Watch a lot. Read a lot. Be curious. Be open-minded. You never stop learning. Know what is in the marketplace. What shows are on the air, who has them, what types they are. You may not be aware of what networks are specifically looking for, but knowing what they put out is important. You may not be expected to know everything, but you’re expected to have at the very least an interest in the industry. Have an understand of what a writer, a producer, or a network does. It’s really not rocket-science. There’s no craft you need to develop like a writer. It’s a corporate environment. Being interested is important.
What is your best personal advice to someone who wants to do what you do?
Budget your money well. You don’t make a lot of it. It’s easy to spend it all. In the first few months, you may not know what you’re doing.
Try to get out there as much as possible, especially if you’re just starting out. You can find a lot of meetup groups, networking things happening around. Explore. Things like JHRTS are great. You get to meet a ton of people there in many different companies. Going to those events is really important, and so is staying in touch-following up. You have to be a little proactive with it.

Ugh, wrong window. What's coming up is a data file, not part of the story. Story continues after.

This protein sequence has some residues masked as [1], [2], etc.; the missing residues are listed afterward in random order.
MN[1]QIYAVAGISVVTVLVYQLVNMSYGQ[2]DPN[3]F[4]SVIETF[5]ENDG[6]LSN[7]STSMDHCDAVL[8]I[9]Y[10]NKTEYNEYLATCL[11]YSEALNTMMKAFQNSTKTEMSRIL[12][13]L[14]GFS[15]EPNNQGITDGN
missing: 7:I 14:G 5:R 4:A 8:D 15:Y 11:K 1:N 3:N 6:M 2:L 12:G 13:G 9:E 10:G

Get to know people, be curious—passionately so. Keep an open mind. Assume you don’t know everything. Someone is always going to know more than you, and that’s okay.
What is your next step?
I’m going to be doing this for a least another few years. Even if I were to leave, I’d still want to work in representation. At this point, my interest still lies with CAA. I may try to go to a different department, but as of right now, I love where I’m at. I’ll just keep grinding, see where things are a year from now.
Any last words?
Have fun with it. Everyone here is in the industry because they want to be in it. You like entertainment, you like storytelling. If an opportunity opens up, don’t pass on it because you don’t know what it is. It could lead to something you might have never thought of before. Meet everyone. Even if that person is a financier of some random company. You never know. The first step is getting your foot in the door, but once you’re past it, it’s a lot easier to move around.
Many thanks to Matt Thilenius for this insightful interview!
You can connect with him on LinkedIn.